Why Hydraulic Machines Benefit from an Oil Cooler
Hydraulic machines are heat-generators. Every component generates heat as it moves hydraulic fluid from one point to another. Focusing on energy consumption as opposed to particle contamination, helps with efficiency levels. All additions such as depth filters, add to the heat load. In open circuits, it could be orifices, throttles, and hydrostats. Internal motor and pump leaks cause pressures to drop increasing heat production.
Energy waste due to dropping pressures are part of hydraulic machine operation. While they can’t be eliminated, they can be minimized by installing hydraulic oil coolers.
The Importance of Hydraulic Oil
Adequate lubricated components reduce the machine’s likelihood of friction. High levels of friction increase wear and diminish the integrity of the device. Achieving optimal performance levels requires appropriate oil viscosity. As a machine heats up, the viscosity levels drop. The cooler the machine, the thicker the oil becomes. It should hover somewhere around a thickness of 20 centiStokes (cSt).
How this oil temperature is reached is greatly influenced by the oil’s grade and viscosity index (VI). A wide range of oils is available to assist different machines as they must perform optimally in various weather conditions. Achieving the critical temperature of the fluid depends on the oil being used and the operating temperatures.
Using Hydraulic Oil Coolers
Hydraulic oil coolers help with balance. Using these devices helps with energy losses from external sources like furnaces or engines, but they can even help mitigate the impact of environmental surroundings. Hydraulic oil coolers are utilized in agriculture, mobile, and industrial settings. Some designers factor in the benefits as a prerequisite to ensure cost-efficiency. Oil coolers help:
- Maintain the correct temperatures
- Extend the lifespan of the machine’s components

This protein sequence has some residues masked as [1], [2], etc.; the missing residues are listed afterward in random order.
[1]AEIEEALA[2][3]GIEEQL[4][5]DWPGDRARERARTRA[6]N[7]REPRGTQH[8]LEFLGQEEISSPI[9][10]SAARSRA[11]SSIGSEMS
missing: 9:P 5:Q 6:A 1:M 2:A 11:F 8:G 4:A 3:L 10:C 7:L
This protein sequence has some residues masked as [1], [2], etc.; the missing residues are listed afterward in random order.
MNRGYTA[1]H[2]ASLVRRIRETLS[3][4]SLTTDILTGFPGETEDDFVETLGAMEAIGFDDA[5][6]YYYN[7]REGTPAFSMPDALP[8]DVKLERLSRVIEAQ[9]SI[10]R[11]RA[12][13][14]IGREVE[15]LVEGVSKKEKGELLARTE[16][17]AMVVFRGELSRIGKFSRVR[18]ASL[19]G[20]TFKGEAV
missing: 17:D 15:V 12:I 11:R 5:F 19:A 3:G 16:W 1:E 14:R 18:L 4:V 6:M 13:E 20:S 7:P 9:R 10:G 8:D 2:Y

- Improves efficiency
- Reduces the cost of maintenance and repairs
Reaping the advantages of hydraulic coolers requires appropriate sizing. Devices that are too small allows the oil to get too hot. Coolers too big contribute to overheating.
The Right Hydraulic Oil Cooler for Hydraulic Machines
Air-cooled systems rely on heat to diffuse hot air. Found inside the heat exchanger’s coil, the cooler forces cold air over the fluid to regulate temperatures. Operating costs are relatively low as it requires hot air to keep systems cold. Machine operators find air-cooled systems attractive because they don’t contaminate water causing complications.
Water-cooled systems employ cold fluids to regulate temperatures. The liquids are separated by a barrier to reduce contamination. They operate much quieter, are compact, and have no bearing on the surrounding ambiance. To the same degree, outside and surrounding temperatures have little to no influence on its cooling capacity.
Application Data for Selecting a Hydraulic Oil Cooler
The first step is deciding the appropriate cooler type. The second is the application. Assembling information necessary for choosing a hydraulic oil cooler includes:
- maximum system temperature
- type of fluid that needs cooling
- fluid-flow rate
- maximum pressure drop
- heat load
The most critical aspect is determining heat load. One way owners determine the operating efficiency is through an assumed percentage. A machine operating at an 80% capability appropriates 20% input power that is heat loaded. Using a calculation is more accurate. Analytically, the pressure losses and flow rates could be measured to determine heat load.
After calculating the size of the oil cooler, engineers employ a “safety factor.” The safety factor values for contingencies. How much to consider depends on the confidence in the heat load calculations. Many engineers start their calculations estimating ambient air temperatures of around 100°F and water around 80°F even when the likelihood of reaching those numbers is rare.
The cooler’s plumbing needs to be a return line or an off-line circulation. Using a return line is straight forward and should be determined by the max system (oil entering) or reservoir (oil exiting) temperatures. Off-line temperatures are a little more complicated. The inlet in relation to the return-line needs consideration. The best option is to work with an experienced team of individuals who can assess the installation of hydraulic oil coolers to maximize machine operations.
Other application factors for sizing your cooler include:
- ambient air temperature
- fan motor
- hydraulic motor
- air-cooled hardware